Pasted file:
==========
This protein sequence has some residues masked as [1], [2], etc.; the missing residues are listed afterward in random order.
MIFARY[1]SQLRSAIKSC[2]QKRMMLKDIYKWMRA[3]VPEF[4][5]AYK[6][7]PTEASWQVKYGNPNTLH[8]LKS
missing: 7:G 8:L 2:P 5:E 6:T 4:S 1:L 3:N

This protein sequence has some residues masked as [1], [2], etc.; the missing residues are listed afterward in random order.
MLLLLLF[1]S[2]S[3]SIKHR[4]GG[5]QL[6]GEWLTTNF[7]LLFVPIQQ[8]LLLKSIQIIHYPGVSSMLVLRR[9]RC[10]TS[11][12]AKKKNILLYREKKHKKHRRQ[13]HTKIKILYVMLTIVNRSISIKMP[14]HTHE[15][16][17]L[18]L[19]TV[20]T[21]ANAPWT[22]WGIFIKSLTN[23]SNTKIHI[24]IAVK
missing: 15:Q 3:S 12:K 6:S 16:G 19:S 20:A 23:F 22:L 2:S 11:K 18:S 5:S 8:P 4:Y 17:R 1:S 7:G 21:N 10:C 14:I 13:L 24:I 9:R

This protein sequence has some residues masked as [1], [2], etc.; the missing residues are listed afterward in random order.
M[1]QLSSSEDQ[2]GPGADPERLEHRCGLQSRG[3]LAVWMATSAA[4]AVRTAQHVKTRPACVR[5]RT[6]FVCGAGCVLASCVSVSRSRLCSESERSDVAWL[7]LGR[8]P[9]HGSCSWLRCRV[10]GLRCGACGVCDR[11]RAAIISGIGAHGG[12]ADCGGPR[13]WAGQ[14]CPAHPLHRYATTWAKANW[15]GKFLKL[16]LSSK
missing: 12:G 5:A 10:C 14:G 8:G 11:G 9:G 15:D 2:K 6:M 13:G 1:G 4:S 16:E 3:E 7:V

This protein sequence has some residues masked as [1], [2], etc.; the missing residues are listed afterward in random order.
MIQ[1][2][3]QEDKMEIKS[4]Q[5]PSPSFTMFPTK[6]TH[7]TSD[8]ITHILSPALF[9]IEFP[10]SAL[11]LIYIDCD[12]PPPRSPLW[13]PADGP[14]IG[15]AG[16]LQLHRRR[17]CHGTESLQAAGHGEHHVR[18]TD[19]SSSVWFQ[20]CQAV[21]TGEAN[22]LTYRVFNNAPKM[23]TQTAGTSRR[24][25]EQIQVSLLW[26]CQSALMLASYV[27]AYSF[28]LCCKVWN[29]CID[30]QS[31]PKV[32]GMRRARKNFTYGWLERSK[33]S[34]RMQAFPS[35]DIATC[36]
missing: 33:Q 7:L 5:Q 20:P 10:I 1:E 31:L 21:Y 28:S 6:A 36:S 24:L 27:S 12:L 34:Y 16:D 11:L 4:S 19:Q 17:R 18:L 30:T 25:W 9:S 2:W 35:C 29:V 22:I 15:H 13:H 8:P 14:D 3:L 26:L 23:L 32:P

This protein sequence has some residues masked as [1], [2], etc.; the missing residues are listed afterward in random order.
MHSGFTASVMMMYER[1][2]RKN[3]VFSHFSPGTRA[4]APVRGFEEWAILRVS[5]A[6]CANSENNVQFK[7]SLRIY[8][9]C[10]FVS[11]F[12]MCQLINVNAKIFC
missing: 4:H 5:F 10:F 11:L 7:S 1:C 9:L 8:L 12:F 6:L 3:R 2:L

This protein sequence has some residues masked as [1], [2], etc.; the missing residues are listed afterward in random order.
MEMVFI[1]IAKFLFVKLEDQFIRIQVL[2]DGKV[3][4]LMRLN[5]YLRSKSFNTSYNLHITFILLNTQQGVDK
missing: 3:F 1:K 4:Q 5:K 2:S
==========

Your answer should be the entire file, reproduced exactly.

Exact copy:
This protein sequence has some residues masked as [1], [2], etc.; the missing residues are listed afterward in random order.
MIFARY[1]SQLRSAIKSC[2]QKRMMLKDIYKWMRA[3]VPEF[4][5]AYK[6][7]PTEASWQVKYGNPNTLH[8]LKS
missing: 7:G 8:L 2:P 5:E 6:T 4:S 1:L 3:N

This protein sequence has some residues masked as [1], [2], etc.; the missing residues are listed afterward in random order.
MLLLLLF[1]S[2]S[3]SIKHR[4]GG[5]QL[6]GEWLTTNF[7]LLFVPIQQ[8]LLLKSIQIIHYPGVSSMLVLRR[9]RC[10]TS[11][12]AKKKNILLYREKKHKKHRRQ[13]HTKIKILYVMLTIVNRSISIKMP[14]HTHE[15][16][17]L[18]L[19]TV[20]T[21]ANAPWT[22]WGIFIKSLTN[23]SNTKIHI[24]IAVK
missing: 15:Q 3:S 12:K 6:S 16:G 19:S 20:A 23:F 22:L 2:S 11:K 18:S 5:S 8:P 4:Y 17:R 1:S 7:G 21:N 10:C 14:I 13:L 24:I 9:R

This protein sequence has some residues masked as [1], [2], etc.; the missing residues are listed afterward in random order.
M[1]QLSSSEDQ[2]GPGADPERLEHRCGLQSRG[3]LAVWMATSAA[4]AVRTAQHVKTRPACVR[5]RT[6]FVCGAGCVLASCVSVSRSRLCSESERSDVAWL[7]LGR[8]P[9]HGSCSWLRCRV[10]GLRCGACGVCDR[11]RAAIISGIGAHGG[12]ADCGGPR[13]WAGQ[14]CPAHPLHRYATTWAKANW[15]GKFLKL[16]LSSK
missing: 12:G 5:A 10:C 14:G 8:G 11:G 9:G 15:D 2:K 6:M 13:G 1:G 4:S 16:E 3:E 7:V

This protein sequence has some residues masked as [1], [2], etc.; the missing residues are listed afterward in random order.
MIQ[1][2][3]QEDKMEIKS[4]Q[5]PSPSFTMFPTK[6]TH[7]TSD[8]ITHILSPALF[9]IEFP[10]SAL[11]LIYIDCD[12]PPPRSPLW[13]PADGP[14]IG[15]AG[16]LQLHRRR[17]CHGTESLQAAGHGEHHVR[18]TD[19]SSSVWFQ[20]CQAV[21]TGEAN[22]LTYRVFNNAPKM[23]TQTAGTSRR[24][25]EQIQVSLLW[26]CQSALMLASYV[27]AYSF[28]LCCKVWN[29]CID[30]QS[31]PKV[32]GMRRARKNFTYGWLERSK[33]S[34]RMQAFPS[35]DIATC[36]
missing: 33:Q 7:L 5:Q 20:P 10:I 1:E 31:L 21:Y 28:S 6:A 36:S 24:L 27:S 12:L 34:Y 16:D 11:L 4:S 19:Q 17:R 18:L 30:T 25:W 9:S 2:W 35:C 29:V 22:I 15:H 13:H 8:P 14:D 3:L 26:L 23:L 32:P

This protein sequence has some residues masked as [1], [2], etc.; the missing residues are listed afterward in random order.
MHSGFTASVMMMYER[1][2]RKN[3]VFSHFSPGTRA[4]APVRGFEEWAILRVS[5]A[6]CANSENNVQFK[7]SLRIY[8][9]C[10]FVS[11]F[12]MCQLINVNAKIFC
missing: 4:H 5:F 10:F 11:L 7:S 1:C 9:L 8:L 12:F 6:L 3:R 2:L

This protein sequence has some residues masked as [1], [2], etc.; the missing residues are listed afterward in random order.
MEMVFI[1]IAKFLFVKLEDQFIRIQVL[2]DGKV[3][4]LMRLN[5]YLRSKSFNTSYNLHITFILLNTQQGVDK
missing: 3:F 1:K 4:Q 5:K 2:S